Still kinda lost on the piston stroke issue, have to do some reading on it tomorrow.

Wiki's where I went for the for-mentioned specs, just wanted to make sure the info was accurate.

For the sake of not wanting anything to break (namely my auto tranny, the POS), I'm sticking with a 50 shot of n2o for now, but if I can do something here and there to get more power out of the motor N/A and it still be reliable on the juice, I'm all for it.

Not saying anything about any particular company when talking about the hypereutectic (spl?) pistons, it's just that with the higher silicon content, they don't hold up to detonation as well as other styles. If you never have detonation, nothing to worry about, but if something went wrong, they would have a less likely chance of survival than a different compound piston.(this info is from people who def. know what they're talking about, not ricers, so I go with it)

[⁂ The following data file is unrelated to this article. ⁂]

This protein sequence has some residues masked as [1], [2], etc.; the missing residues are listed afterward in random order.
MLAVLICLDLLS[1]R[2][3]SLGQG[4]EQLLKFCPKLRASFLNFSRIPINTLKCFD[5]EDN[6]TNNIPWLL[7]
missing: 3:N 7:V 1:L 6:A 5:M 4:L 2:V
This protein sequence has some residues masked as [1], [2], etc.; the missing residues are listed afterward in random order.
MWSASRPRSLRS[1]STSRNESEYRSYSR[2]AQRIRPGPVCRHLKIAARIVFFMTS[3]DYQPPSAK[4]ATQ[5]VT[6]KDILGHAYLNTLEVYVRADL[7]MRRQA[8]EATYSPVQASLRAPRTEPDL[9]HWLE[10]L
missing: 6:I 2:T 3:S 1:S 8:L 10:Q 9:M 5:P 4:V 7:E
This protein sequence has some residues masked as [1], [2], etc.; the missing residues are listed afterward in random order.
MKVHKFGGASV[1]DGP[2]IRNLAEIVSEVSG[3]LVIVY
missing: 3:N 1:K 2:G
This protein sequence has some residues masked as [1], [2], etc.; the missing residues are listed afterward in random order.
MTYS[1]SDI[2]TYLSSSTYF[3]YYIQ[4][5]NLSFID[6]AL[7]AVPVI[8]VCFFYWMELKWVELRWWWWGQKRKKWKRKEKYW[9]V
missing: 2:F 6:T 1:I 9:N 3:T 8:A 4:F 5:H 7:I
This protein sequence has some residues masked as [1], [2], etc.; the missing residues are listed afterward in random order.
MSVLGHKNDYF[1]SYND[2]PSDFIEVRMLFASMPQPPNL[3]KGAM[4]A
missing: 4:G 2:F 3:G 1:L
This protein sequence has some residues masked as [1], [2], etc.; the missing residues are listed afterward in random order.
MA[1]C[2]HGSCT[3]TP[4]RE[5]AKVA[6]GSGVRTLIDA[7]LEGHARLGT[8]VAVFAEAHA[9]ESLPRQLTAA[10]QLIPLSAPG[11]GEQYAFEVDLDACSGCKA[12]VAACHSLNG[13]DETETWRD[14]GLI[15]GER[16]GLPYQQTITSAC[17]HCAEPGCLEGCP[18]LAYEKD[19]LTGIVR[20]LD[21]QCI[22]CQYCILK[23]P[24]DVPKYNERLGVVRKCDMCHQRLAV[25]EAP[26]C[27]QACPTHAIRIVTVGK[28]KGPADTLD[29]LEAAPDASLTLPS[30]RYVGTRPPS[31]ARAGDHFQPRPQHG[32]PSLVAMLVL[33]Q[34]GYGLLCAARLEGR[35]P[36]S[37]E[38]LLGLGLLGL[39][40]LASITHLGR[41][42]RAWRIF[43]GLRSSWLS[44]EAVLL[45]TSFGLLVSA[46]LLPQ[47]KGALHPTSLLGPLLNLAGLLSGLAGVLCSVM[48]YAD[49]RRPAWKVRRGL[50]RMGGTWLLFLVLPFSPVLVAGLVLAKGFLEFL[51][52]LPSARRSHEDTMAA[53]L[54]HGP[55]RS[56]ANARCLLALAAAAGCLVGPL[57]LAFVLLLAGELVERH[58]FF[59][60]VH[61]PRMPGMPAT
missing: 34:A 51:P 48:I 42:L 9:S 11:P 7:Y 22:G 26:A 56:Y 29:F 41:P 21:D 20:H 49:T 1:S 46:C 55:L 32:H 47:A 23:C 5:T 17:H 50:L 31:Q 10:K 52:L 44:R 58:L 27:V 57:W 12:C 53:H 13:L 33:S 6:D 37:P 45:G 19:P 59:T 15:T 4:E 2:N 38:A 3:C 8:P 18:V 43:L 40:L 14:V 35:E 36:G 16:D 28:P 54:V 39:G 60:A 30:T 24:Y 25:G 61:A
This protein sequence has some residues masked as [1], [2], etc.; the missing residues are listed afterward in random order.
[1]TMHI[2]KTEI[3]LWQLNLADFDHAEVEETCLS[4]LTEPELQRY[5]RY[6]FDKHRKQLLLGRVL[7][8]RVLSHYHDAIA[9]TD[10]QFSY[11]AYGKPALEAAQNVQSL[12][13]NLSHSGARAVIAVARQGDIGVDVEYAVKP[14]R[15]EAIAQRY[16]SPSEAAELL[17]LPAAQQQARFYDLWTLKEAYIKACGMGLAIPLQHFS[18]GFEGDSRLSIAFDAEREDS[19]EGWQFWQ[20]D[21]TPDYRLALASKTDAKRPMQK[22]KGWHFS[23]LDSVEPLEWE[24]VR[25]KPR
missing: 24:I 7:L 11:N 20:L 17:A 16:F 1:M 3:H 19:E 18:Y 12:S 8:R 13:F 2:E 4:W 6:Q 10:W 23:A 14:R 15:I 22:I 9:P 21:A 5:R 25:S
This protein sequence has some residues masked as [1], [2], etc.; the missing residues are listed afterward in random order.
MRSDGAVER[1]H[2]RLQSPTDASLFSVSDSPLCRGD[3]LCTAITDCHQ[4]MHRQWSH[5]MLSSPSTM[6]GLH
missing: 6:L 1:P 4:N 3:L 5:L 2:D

Your always so much help, and I appreciate it all. I'll get to researching this stuff tomorrow after church, and come back with any questions or ideas, thanks again Morts.
 

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Still kinda lost on the piston stroke issue, have to do some reading on it tomorrow.

Wiki's where I went for the for-mentioned specs, just wanted to make sure the info was accurate.

For the sake of not wanting anything to break (namely my auto tranny, the POS), I'm sticking with a 50 shot of n2o for now, but if I can do something here and there to get more power out of the motor N/A and it still be reliable on the juice, I'm all for it.